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. Last Updated: 07/27/2016

Monitors Criticize City Vote

MTA City Duma election poster encouraging Muscovites to vote, saying they will determine the capital’s future.

An independent election-monitoring group criticized election officials Monday for refusing to register all but one opposition candidate for next month’s Moscow City Duma elections, saying none of them would have won seats even if they had run.

“If elections were held according to European standards, these candidates could have become deputies,” Golos election monitor Andrei Buzin said at a news conference.

However, in current conditions where “election laws aren’t observed,” the opposition candidates would have won only 10 percent to 20 percent of the vote, far from the majority required by the law to secure seats, Buzin said.

A party has to collect at least 7 percent of the vote to get into the Duma, but all opposition candidates were nominated to run in single-mandate districts, where the winner must get a majority of the vote. Voters will elect 18 candidates on party lists and 17 in single-mandate districts in the Oct. 11 vote.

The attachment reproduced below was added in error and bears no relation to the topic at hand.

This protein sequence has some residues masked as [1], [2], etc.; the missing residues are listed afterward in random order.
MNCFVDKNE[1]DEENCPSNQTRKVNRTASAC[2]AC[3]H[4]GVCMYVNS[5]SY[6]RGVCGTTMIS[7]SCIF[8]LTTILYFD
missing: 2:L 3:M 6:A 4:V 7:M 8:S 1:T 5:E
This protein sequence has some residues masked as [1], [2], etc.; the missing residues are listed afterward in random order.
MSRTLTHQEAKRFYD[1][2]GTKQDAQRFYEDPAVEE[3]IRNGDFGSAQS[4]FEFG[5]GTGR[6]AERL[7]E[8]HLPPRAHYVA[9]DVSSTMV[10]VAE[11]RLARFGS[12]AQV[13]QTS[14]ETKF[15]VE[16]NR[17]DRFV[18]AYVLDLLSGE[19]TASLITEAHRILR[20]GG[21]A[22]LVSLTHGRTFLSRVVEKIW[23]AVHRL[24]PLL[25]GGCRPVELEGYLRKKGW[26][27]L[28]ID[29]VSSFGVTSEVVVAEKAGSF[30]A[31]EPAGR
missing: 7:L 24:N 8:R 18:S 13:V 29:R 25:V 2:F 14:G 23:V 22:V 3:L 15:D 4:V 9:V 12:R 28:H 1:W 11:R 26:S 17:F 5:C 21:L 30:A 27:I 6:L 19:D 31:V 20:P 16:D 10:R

Buzin said that even if the opposition candidates had not won, they would have posed a problem for the ruling United Russia party if they had been allowed to run.

By raising “inconvenient” questions during the campaign, the candidates “could have boosted the turnout of protest voters and sent down United Russia’s [popularity] rating,” Buzin said.

Repeated calls to the Moscow election commission went unanswered late Monday afternoon. The committee has cited problems with the signatures submitted in support of the bids as the reason for denying them.

None of the Solidarity opposition movement’s seven candidates was registered. Right Cause fielded four candidates, and Yelena Guseva, a part-time deputy in a Moscow district legislature, was the only one allowed to run.

Among the other opposition candidates were Alexander Zakondyrin, an aide to billionaire Alexander Lebedev, a fierce critic of Mayor Yury Luzhkov; and Konstantin Merzlikin, a senior member of the Russian People’s Democratic Union led by former Prime Minister Mikhail Kasyanov.

In the current City Duma, 29 seats belong to United Russia, four to the Communists and two to Yabloko.